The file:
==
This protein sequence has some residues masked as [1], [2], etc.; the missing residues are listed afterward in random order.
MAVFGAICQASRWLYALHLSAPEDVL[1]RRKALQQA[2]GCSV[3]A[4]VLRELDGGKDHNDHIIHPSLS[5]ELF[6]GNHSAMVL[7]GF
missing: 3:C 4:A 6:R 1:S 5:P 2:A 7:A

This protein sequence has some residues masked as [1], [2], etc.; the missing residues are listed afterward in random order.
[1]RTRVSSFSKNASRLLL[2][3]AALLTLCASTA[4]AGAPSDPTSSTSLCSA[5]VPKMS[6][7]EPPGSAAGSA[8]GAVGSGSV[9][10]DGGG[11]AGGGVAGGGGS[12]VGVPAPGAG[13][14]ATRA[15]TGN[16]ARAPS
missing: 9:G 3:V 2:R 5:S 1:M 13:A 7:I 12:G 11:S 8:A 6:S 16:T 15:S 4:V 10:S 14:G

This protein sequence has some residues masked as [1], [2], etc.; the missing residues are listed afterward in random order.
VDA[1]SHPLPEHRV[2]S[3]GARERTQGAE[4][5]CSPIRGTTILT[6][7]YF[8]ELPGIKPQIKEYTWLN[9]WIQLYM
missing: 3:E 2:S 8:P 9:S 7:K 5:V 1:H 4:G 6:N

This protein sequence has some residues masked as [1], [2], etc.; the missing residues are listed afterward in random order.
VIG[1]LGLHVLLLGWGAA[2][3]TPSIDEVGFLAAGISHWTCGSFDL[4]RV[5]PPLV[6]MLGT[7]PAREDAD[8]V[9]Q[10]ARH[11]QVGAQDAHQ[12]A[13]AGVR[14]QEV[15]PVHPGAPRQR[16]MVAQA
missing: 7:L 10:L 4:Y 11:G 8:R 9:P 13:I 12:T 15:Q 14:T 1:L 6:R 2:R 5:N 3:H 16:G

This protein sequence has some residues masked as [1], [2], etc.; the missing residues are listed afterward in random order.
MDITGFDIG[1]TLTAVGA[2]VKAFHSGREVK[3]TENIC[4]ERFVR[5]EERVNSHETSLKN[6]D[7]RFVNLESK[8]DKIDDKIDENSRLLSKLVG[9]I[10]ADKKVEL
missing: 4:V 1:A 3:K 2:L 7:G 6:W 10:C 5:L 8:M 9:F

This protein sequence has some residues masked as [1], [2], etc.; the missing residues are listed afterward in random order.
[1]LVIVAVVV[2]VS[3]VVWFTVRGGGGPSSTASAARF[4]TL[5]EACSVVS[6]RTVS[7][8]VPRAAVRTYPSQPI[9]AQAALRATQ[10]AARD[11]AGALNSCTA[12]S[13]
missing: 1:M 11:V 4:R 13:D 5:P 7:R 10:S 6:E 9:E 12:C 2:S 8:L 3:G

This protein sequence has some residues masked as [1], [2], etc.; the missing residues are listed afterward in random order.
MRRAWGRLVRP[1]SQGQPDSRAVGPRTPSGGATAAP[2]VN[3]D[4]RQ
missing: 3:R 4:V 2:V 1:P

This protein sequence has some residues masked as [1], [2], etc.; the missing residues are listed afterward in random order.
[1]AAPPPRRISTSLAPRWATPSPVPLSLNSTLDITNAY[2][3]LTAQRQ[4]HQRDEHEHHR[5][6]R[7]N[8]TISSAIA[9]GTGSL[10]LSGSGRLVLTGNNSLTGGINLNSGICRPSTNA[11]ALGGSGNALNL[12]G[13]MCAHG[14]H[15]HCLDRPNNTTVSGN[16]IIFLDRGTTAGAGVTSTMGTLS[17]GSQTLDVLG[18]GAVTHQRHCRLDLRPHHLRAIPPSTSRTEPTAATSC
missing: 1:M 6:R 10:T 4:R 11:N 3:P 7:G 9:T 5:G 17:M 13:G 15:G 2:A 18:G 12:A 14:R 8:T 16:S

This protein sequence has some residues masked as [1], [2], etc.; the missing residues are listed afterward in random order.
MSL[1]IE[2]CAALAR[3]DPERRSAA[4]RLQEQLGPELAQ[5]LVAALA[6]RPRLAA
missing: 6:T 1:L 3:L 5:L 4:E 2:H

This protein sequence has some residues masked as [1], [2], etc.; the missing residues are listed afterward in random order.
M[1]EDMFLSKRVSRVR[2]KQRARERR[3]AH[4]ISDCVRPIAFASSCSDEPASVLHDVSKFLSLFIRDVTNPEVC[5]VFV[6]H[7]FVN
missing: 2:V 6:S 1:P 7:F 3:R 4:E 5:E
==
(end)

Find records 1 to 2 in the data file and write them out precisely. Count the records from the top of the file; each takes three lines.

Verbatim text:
This protein sequence has some residues masked as [1], [2], etc.; the missing residues are listed afterward in random order.
MAVFGAICQASRWLYALHLSAPEDVL[1]RRKALQQA[2]GCSV[3]A[4]VLRELDGGKDHNDHIIHPSLS[5]ELF[6]GNHSAMVL[7]GF
missing: 3:C 4:A 6:R 1:S 5:P 2:A 7:A

This protein sequence has some residues masked as [1], [2], etc.; the missing residues are listed afterward in random order.
[1]RTRVSSFSKNASRLLL[2][3]AALLTLCASTA[4]AGAPSDPTSSTSLCSA[5]VPKMS[6][7]EPPGSAAGSA[8]GAVGSGSV[9][10]DGGG[11]AGGGVAGGGGS[12]VGVPAPGAG[13][14]ATRA[15]TGN[16]ARAPS
missing: 9:G 3:V 2:R 5:S 1:M 13:A 7:I 12:G 11:S 8:A 6:S 16:T 15:S 4:V 10:S 14:G